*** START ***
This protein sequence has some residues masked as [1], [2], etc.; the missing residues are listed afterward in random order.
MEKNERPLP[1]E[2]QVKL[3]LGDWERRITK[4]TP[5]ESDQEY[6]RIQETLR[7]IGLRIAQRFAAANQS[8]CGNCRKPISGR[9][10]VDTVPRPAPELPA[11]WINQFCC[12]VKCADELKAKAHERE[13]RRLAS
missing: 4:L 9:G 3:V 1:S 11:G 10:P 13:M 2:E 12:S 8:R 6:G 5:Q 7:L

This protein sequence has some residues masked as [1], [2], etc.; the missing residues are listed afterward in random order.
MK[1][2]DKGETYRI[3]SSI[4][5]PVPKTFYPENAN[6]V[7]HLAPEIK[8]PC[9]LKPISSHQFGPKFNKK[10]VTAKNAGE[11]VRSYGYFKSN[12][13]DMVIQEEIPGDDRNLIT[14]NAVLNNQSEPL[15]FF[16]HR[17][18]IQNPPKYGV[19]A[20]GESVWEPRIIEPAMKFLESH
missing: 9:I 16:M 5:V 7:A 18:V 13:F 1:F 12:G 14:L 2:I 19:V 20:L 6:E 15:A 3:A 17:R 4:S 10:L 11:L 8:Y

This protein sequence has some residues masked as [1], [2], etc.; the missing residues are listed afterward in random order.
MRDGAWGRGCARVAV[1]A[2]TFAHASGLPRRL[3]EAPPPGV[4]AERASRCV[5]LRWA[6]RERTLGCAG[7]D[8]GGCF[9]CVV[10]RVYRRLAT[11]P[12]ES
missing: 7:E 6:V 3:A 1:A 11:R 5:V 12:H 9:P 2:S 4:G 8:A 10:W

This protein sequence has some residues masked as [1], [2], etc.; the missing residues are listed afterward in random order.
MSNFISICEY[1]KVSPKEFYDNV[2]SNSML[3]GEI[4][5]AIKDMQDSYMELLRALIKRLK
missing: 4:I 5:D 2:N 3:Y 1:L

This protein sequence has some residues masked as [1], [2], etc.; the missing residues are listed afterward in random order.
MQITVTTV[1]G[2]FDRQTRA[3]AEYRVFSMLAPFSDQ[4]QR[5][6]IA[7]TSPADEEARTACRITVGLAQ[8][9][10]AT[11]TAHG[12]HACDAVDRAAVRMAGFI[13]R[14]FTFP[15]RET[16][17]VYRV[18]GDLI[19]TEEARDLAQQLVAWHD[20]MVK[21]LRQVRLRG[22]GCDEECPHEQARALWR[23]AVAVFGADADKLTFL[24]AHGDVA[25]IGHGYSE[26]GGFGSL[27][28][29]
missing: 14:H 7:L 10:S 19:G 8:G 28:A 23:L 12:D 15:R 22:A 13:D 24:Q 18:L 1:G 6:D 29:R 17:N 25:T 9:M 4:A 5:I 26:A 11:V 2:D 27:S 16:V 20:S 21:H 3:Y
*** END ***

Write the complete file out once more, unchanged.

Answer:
This protein sequence has some residues masked as [1], [2], etc.; the missing residues are listed afterward in random order.
MEKNERPLP[1]E[2]QVKL[3]LGDWERRITK[4]TP[5]ESDQEY[6]RIQETLR[7]IGLRIAQRFAAANQS[8]CGNCRKPISGR[9][10]VDTVPRPAPELPA[11]WINQFCC[12]VKCADELKAKAHERE[13]RRLAS
missing: 4:L 9:G 3:V 1:S 11:G 10:P 13:M 2:E 12:S 8:R 6:G 5:Q 7:L

This protein sequence has some residues masked as [1], [2], etc.; the missing residues are listed afterward in random order.
MK[1][2]DKGETYRI[3]SSI[4][5]PVPKTFYPENAN[6]V[7]HLAPEIK[8]PC[9]LKPISSHQFGPKFNKK[10]VTAKNAGE[11]VRSYGYFKSN[12][13]DMVIQEEIPGDDRNLIT[14]NAVLNNQSEPL[15]FF[16]HR[17][18]IQNPPKYGV[19]A[20]GESVWEPRIIEPAMKFLESH
missing: 9:I 16:M 5:V 7:A 18:V 13:F 1:F 12:G 14:L 2:I 19:V 20:L 6:E 15:A 3:A 17:R 4:S 10:L 11:L 8:Y

This protein sequence has some residues masked as [1], [2], etc.; the missing residues are listed afterward in random order.
MRDGAWGRGCARVAV[1]A[2]TFAHASGLPRRL[3]EAPPPGV[4]AERASRCV[5]LRWA[6]RERTLGCAG[7]D[8]GGCF[9]CVV[10]RVYRRLAT[11]P[12]ES
missing: 7:E 6:V 3:A 1:A 11:R 5:V 12:H 9:P 2:S 4:G 8:A 10:W

This protein sequence has some residues masked as [1], [2], etc.; the missing residues are listed afterward in random order.
MSNFISICEY[1]KVSPKEFYDNV[2]SNSML[3]GEI[4][5]AIKDMQDSYMELLRALIKRLK
missing: 4:I 5:D 2:N 3:Y 1:L

This protein sequence has some residues masked as [1], [2], etc.; the missing residues are listed afterward in random order.
MQITVTTV[1]G[2]FDRQTRA[3]AEYRVFSMLAPFSDQ[4]QR[5][6]IA[7]TSPADEEARTACRITVGLAQ[8][9][10]AT[11]TAHG[12]HACDAVDRAAVRMAGFI[13]R[14]FTFP[15]RET[16][17]VYRV[18]GDLI[19]TEEARDLAQQLVAWHD[20]MVK[21]LRQVRLRG[22]GCDEECPHEQARALWR[23]AVAVFGADADKLTFL[24]AHGDVA[25]IGHGYSE[26]GGFGSL[27][28][29]
missing: 14:H 7:L 10:S 19:G 8:G 28:A 23:L 12:D 15:R 22:A 13:D 24:Q 18:L 1:G 6:D 29:R 17:N 25:T 9:M 4:A 5:I 26:A 11:V 2:D 27:S 16:V 20:S 21:H 3:Y